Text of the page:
Jacksonville District Army Corp of Engineers has a guide to help residents properly fill their sandbags.
Sandbags have been used to:
- Prevent overtopping of levees
- Direct a river's current flow to specific areas
- Construct ring dikes around boils on levee back slopes, levee toes or behind levees
- Use as weight on back slopes of saturated levees
- Weigh down visquine or straw bales
- Buttress on back slopes and the toe of saturated levee
How to acquire sandbags:
Many cities are offering free sandbags to residents. As of right now St. Johns County is the only place offering free sand bags. That may change so check back for updates.
How To Fill A Sandbag:
- Fill sandbags 1/2 to 2/3 full, tie at top so bag will lay flat when put in place. A properly filled sand bag should weigh between 35-40 lbs.
- Overfilled bags and bags tied too low leave gaps in sandbag levee allowing water to seep through. An overfilled sandbag can weigh 70 - 75 lbs.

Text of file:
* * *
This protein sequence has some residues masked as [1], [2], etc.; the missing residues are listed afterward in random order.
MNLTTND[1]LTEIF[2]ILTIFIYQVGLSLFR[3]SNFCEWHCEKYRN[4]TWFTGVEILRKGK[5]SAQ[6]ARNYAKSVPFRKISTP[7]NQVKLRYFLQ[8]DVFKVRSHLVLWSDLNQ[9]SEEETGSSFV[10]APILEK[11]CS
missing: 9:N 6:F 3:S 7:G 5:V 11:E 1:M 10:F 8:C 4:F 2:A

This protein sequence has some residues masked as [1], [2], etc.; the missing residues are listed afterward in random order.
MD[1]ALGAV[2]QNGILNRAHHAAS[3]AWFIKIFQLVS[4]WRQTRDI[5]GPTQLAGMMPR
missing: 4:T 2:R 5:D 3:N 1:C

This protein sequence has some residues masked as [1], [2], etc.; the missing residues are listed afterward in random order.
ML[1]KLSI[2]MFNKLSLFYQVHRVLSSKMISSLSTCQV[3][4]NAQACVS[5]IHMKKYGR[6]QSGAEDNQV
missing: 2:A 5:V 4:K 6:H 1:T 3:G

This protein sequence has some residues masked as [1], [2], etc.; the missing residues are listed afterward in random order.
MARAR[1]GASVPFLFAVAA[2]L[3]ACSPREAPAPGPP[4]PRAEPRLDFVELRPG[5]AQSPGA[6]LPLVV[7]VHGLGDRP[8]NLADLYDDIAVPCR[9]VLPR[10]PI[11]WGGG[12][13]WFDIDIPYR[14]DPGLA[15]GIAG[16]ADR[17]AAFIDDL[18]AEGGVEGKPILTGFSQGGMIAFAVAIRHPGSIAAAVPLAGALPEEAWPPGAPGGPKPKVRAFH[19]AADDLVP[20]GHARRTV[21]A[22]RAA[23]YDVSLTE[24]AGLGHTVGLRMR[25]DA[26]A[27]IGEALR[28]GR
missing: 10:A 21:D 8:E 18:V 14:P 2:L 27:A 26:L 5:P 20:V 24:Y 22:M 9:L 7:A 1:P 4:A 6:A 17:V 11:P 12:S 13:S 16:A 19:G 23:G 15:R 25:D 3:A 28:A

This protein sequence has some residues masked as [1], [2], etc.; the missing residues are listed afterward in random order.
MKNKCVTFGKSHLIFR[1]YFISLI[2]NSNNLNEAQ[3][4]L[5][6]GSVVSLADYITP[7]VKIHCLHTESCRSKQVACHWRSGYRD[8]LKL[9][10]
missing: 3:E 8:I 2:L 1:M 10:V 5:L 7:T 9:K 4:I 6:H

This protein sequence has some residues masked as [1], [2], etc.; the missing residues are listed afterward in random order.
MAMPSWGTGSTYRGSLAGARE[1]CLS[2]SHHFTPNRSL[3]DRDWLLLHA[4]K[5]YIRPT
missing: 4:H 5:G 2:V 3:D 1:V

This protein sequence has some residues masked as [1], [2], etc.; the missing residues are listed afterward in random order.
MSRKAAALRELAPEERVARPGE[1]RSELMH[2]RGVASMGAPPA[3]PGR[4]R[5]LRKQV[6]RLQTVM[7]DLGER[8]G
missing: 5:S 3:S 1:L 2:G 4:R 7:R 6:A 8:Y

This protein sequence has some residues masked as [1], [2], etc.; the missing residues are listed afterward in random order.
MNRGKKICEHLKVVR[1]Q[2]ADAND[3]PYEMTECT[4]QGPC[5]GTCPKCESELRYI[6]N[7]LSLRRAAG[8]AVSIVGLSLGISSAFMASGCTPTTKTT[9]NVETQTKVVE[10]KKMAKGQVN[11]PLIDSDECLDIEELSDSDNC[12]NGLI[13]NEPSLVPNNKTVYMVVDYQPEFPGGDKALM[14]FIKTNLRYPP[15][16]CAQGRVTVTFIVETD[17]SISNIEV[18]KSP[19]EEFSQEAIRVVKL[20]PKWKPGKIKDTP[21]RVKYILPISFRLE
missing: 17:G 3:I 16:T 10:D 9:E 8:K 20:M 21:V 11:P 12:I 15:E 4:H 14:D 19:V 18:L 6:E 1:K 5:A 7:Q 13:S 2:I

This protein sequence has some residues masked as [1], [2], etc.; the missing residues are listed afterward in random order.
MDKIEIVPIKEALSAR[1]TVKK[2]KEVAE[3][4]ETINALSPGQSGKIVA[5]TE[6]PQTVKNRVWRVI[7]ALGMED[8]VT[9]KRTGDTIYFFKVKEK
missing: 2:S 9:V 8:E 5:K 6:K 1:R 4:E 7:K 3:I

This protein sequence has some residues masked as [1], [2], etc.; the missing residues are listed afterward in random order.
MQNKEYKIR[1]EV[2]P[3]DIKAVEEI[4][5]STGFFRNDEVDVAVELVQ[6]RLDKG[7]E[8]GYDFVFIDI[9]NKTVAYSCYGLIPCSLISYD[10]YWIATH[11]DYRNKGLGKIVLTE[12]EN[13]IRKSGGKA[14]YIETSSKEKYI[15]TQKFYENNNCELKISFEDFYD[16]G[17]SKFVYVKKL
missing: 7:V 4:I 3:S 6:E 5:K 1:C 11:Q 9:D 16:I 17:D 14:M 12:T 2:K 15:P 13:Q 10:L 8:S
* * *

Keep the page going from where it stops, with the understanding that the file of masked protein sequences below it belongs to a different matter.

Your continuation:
TIP: Always use gloves to protect your hands during the filling operation. After handling treated bags, avoid contact with your eyes and mouth. Dress appropriately and layer clothing. Safety goggles should be used on dry and windy days.
Overfilled bags and bags tied too low leave gaps in sandbag levee allowing water to seep through. An overfilled sandbag can weigh 70–75 lbs.
How To Place Sandbags:
- Sandbags should be placed flat on ground, overlapped, tamped into place, and stair stepped.
- Remove any debris from the areas where bags are to be placed. Place the bags lengthwise and parallel to the direction of flow with the untied open ends of the bags facing upstream. Fill the low spots first before placing bags the full length of the area to be raised. Start at the downstream end of the sandbag operation about 1 foot landward from the river or levee's edge and continue upstream.
- Fold the open end of the bag under the filled portion. Place succeeding bags with the bottom of the bag tightly and partially overlapping the previous bag. Offset adjacent rows or layers by one-half bag length to avoid continuous joints. To eliminate voids and form a tight seal, compact and shape each bag by walking on it and continue the process as each layer is placed. This flattens the top of the bag and prevents slippage between succeeding layers.